In process theology life is an ongoing process of becoming, inward and outward, in which we are always on the way toward a Beauty that can never be contained but is nevertheless felt. Some of this Beauty can be found in the smile of the world around us, but it is more than that. Some of it can be found in the poignancy of our relations with others, but it is more than that, too. In Adventures of Ideas Whitehead speaks of this Beauty as a Harmony of Harmonies in which we are always already unfolded and says that, when we have a sense of it, we enjoy a sense of peace even amid the tragedies of life. This Beauty is God as the very Life of the universe, albeit with self-consciousness and agency of a divine kind. God is the womb of the universe with a life of her own.
We could speak of God as a Circle of Life in whose heart we live and move and have our being, but we would need to remember that even the Circle has an opening of sorts. It is a spiral that is always expanding into something new, filled with creativity. The process philosopher Charles Hartshorne speaks of the Harmony of Harmonies as a kind of love that is always surpassing itself: self-surpassing love.
We can never enclose this Beauty within a mental box and make it our own. That would make it an object among objects, an abstract and lifeless absolute. Its infinity is of a different and more vibrant order, but filled with grace and an acceptance of all things finite and fallible.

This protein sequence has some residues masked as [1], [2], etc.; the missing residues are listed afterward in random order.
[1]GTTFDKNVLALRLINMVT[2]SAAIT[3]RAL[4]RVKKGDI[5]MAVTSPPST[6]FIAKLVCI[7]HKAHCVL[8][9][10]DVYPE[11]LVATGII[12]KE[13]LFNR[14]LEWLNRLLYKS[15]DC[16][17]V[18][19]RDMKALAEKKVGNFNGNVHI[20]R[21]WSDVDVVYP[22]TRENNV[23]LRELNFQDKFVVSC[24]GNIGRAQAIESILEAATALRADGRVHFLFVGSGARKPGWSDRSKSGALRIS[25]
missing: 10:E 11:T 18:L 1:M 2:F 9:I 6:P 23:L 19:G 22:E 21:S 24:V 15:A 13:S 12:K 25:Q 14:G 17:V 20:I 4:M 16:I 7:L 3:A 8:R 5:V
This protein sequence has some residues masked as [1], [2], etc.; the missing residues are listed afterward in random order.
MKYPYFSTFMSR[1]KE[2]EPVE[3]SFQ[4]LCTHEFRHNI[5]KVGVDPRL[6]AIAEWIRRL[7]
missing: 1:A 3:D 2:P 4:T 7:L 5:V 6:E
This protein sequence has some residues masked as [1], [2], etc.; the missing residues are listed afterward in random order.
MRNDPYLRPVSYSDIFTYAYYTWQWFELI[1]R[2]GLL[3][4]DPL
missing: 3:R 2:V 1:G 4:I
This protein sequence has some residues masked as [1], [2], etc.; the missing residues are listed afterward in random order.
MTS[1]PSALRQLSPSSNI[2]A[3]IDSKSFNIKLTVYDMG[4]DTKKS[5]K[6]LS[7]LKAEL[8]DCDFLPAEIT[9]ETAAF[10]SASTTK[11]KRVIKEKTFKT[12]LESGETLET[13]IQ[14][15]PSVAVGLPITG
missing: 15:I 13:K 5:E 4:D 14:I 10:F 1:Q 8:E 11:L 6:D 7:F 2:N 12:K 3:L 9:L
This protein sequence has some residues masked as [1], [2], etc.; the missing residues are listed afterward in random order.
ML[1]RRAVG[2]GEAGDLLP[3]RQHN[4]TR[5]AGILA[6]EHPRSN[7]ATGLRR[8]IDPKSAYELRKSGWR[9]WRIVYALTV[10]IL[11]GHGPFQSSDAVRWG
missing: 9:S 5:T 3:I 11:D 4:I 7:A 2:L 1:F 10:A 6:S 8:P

When the pup returns to the mother, they share food and there is a kind of intimacy. But then another day comes, and the adventure continues, with its periodic homecomings, perhaps at ever-deepening levels. But some day the pup will die and so will the mother. The Harmony of Harmonies by whose heart they are embraced never dies. It is a cave of its own kind, but without walls.
We can rest in this cave for a while, and we can also hope that, in some mysterious way, it might become, for us and all living beings, a final resting place. But there is much beauty in the restlessness, too. Rowan Williams puts it so well: “[This journey into God] is a journey into infinity – not an abstract ‘absoluteness’ but an infinity of what Gregory simply calls ‘goodness’, an infinite resource of mercy, help and delight. And because of its limitless nature, this journey is always marked by desire, by hope and longing, never coming to possess or control its object.”